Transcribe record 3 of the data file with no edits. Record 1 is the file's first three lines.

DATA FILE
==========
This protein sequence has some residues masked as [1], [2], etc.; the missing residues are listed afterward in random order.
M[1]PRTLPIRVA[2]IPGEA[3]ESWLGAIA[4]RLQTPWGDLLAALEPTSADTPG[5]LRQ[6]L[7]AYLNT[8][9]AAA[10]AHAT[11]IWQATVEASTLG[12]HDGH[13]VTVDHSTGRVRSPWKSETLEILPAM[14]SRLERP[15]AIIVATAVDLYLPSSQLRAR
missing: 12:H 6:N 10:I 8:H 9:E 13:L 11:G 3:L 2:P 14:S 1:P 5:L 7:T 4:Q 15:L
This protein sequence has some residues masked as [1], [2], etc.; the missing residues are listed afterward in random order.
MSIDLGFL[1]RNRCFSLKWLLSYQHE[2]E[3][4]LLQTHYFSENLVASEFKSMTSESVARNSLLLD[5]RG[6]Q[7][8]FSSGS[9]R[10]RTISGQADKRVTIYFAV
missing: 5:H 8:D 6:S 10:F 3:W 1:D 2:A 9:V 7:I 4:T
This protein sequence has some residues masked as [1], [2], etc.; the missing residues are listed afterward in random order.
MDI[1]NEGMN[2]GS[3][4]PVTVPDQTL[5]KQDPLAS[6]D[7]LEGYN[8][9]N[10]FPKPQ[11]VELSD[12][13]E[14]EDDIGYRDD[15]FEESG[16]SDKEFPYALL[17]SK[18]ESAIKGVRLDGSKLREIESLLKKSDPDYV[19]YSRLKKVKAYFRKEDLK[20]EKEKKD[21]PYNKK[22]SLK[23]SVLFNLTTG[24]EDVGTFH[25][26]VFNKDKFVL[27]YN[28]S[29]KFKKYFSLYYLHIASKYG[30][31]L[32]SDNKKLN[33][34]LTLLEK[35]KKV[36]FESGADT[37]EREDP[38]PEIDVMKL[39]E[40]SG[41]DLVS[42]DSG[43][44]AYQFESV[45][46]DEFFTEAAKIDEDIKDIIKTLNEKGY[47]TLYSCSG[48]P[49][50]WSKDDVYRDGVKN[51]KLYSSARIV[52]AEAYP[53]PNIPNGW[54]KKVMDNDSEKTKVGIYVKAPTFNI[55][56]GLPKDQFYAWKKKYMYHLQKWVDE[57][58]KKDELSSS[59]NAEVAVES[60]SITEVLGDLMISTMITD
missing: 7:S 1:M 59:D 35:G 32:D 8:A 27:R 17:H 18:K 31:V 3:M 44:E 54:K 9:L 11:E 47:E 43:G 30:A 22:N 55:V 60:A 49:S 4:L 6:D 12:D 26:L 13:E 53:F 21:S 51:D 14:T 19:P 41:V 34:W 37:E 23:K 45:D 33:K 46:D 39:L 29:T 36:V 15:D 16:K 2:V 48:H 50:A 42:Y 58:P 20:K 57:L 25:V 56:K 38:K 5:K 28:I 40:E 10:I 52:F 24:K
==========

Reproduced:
This protein sequence has some residues masked as [1], [2], etc.; the missing residues are listed afterward in random order.
MDI[1]NEGMN[2]GS[3][4]PVTVPDQTL[5]KQDPLAS[6]D[7]LEGYN[8][9]N[10]FPKPQ[11]VELSD[12][13]E[14]EDDIGYRDD[15]FEESG[16]SDKEFPYALL[17]SK[18]ESAIKGVRLDGSKLREIESLLKKSDPDYV[19]YSRLKKVKAYFRKEDLK[20]EKEKKD[21]PYNKK[22]SLK[23]SVLFNLTTG[24]EDVGTFH[25][26]VFNKDKFVL[27]YN[28]S[29]KFKKYFSLYYLHIASKYG[30][31]L[32]SDNKKLN[33][34]LTLLEK[35]KKV[36]FESGADT[37]EREDP[38]PEIDVMKL[39]E[40]SG[41]DLVS[42]DSG[43][44]AYQFESV[45][46]DEFFTEAAKIDEDIKDIIKTLNEKGY[47]TLYSCSG[48]P[49][50]WSKDDVYRDGVKN[51]KLYSSARIV[52]AEAYP[53]PNIPNGW[54]KKVMDNDSEKTKVGIYVKAPTFNI[55][56]GLPKDQFYAWKKKYMYHLQKWVDE[57][58]KKDELSSS[59]NAEVAVES[60]SITEVLGDLMISTMITD
missing: 7:S 1:M 59:D 35:G 32:D 8:A 27:R 17:H 18:K 31:V 3:M 44:E 54:K 9:L 11:E 47:E 43:G 30:A 22:N 55:V 60:A 49:S 4:L 6:D 12:D 26:L 13:E 53:F 21:S 51:D 14:T 19:P 41:V 34:W 37:E 23:K 45:D 33:K 46:D 39:L 29:T 36:V 15:D 16:K 2:V 48:H 50:A 42:Y 58:P 20:K 57:L 25:V 56:K 38:K 5:K 28:I 40:E 10:I 52:F 24:K